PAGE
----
4 Year Old Well - Does This Mean Anything At All?

Discussion in 'Pumps and Tanks Well Forum & Blog. Water is life.' started by tvl, May 18, 2017.

  1. tvl

    tvl Member

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    Jul 5, 2006
    Location:
    South Carolina
    I had my second well drilled in the summer of 2013. The first well began yielding less water than was needed for the irrigation system. Even though the driller attempted to blow it out, he was not successful. It was believed the PVC screen sections had become partially clogged with sand over its 35 year life.

    The new well was drilled only 35 feet away and is at the same exact depth as the original. It has and continues to yield the watering requirements for the irrigation system. I closely monitor the draw down and it is the same now as the day it was drilled.

    The new well is 151 feet deep
    The static water level is 111 feet
    The pump hangs 135 feet from the top of the well casing
    Drawdown of water level is approximately 2 feet during operation

    I started irrigating in late March of this year. The system runs daily unless we have had adequate rain, at which time it automatically shuts off until the sensor allows the system to run once again.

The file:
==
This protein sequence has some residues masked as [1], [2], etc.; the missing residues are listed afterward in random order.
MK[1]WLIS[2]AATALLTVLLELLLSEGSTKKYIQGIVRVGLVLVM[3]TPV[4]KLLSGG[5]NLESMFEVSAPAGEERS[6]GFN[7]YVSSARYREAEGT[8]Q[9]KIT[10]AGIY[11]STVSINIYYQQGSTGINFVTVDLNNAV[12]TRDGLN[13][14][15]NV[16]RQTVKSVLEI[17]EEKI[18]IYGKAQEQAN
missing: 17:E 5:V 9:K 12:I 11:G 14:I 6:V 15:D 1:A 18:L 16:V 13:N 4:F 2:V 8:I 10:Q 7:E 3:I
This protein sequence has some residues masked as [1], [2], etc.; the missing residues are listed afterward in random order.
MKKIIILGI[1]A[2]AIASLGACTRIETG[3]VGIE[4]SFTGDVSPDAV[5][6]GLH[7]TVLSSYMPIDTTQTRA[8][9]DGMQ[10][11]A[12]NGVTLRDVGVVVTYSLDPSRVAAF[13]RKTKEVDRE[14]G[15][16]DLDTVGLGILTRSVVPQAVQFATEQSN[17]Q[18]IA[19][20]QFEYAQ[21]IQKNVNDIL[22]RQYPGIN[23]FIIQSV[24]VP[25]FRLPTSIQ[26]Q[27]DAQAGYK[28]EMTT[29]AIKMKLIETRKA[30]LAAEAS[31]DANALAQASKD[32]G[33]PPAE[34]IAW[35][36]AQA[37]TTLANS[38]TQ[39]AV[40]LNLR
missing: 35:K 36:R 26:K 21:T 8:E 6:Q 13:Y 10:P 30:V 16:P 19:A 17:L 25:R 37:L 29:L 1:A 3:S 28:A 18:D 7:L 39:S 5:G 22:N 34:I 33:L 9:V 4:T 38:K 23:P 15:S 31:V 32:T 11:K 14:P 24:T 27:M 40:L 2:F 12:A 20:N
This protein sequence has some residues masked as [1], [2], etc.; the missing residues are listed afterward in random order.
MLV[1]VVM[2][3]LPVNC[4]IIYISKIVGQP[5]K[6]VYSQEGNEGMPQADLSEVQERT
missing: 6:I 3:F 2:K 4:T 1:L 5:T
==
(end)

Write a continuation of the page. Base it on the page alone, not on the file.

About 3 weeks back, I noticed the sprinklers were not running one morning. After close examination, I found that the 100 mesh screen on the filter was caked with what appeared to be a very thin layer of clay. (Note: this is a sand well, but they did go through a layer of clay when the well was being drilled). I cleaned the filter and all has been OK up until today. Today, the filter was once again caked with a very thin layer of what appears to be clay. Does this mean anything?

    I do recall this happening once last year. This well and the initial well have always had a small amount of very fine sand mixed with the water. This is why I utilize a filter ............. to keep sand from getting into the irrigation sprinkler heads and valves. I check the filter at least 3 times a week. If I were asked how much sand is being pumped DAILY, I would guess about 1 tablespoon. And that is after pumping continuously for 6 hours and pumping approximately 3,600 gallons of water.

    However, the clay coating on the filter twice this year, which essentially plugs the 100 mesh screen, has me concerned. Or is this a concern at all?

    Thanks for helping!
     
    Last edited: May 20, 2017
  2. valveman

    valveman Cary Austin Staff Member

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    Is this problem associated with a rain event? If not you might just need to pump the well out at full pump flow for a while to see if you can get it developed and not making sand and clay.
     
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  4. tvl

    tvl Member

    Joined: